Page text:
In infancy or early childhood, nevus sebaceus histologically features immature and abnormally formed pilosebaceous units. At this stage of development, epidermal changes may reveal some acanthosis and mild papillomatosis. During puberty, the lesions enlarge clinically as well as microscopically. The sebaceous glands become much more prominent and are located unusually high in the dermis. The number of sebaceous lobules and malformed ducts increases. The hair follicles are typically immature vellus hairs rather than terminal hairs. At this growth phase, the epidermis becomes more papillated and acanthotic. Some lesions may also demonstrate ectopic apocrine glands or eccrine hyperplasia.
The lesions either appear at birth or shortly afterward. They initially present as a solitary smooth, yellow, well-circumscribed plaque with an oval or linear configuration. When multiple, lesions often arise along the lines of Blaschko. Nevus sebaceus is typically asymptomatic. In the scalp, they are classically associated with overlying partial or total alopecia. At puberty, nevus sebaceus becomes more prominent. It takes on a verrucous or mamillated appearance secondary to the hormonal changes of the child. This evolution mirrors the histologic differentiation of normal sebaceous glands of the skin. The patient or their parents may present to the dermatology clinic for evaluation and potential removal due to its clinical appearance.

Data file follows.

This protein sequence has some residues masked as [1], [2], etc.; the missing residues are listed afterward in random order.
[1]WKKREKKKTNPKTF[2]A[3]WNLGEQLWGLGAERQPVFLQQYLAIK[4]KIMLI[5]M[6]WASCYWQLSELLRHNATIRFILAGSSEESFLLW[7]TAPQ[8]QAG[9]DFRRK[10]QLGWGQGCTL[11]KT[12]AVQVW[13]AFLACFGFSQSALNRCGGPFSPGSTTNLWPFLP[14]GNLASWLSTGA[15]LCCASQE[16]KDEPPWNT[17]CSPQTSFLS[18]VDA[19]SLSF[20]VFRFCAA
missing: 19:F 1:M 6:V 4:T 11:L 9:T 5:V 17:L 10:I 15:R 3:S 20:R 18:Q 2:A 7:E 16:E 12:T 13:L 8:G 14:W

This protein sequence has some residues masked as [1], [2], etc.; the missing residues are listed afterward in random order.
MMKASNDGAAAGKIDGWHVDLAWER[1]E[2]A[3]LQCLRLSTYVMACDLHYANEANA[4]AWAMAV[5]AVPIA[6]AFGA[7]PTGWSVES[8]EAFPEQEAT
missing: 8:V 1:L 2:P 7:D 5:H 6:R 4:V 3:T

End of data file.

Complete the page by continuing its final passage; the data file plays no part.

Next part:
Although additional extracutaneous findings would be exceedingly rare, a complete physical should be conducted looking for features such as a coloboma, corneal clouding, strabismus, spinal curvature, hip dislocation, or limb deformities. Consultation with an ophthalmologist or orthopedist should be requested; if any of these extracutaneous findings are present, a neurologist should also be consulted as the neurologic sequelae (such as seizures) may not be evident on physical examination.
Nevus sebaceus is a clinical diagnosis; additional workup is typically unnecessary. The exception would be a child with nevus sebaceus syndrome that presents with a large or multifocal lesion that may be associated with extracutaneous involvement of the ocular, skeletal, or central nervous systems. In this case, referral to neurology and other specialists may be indicated if other physical anomalies are present.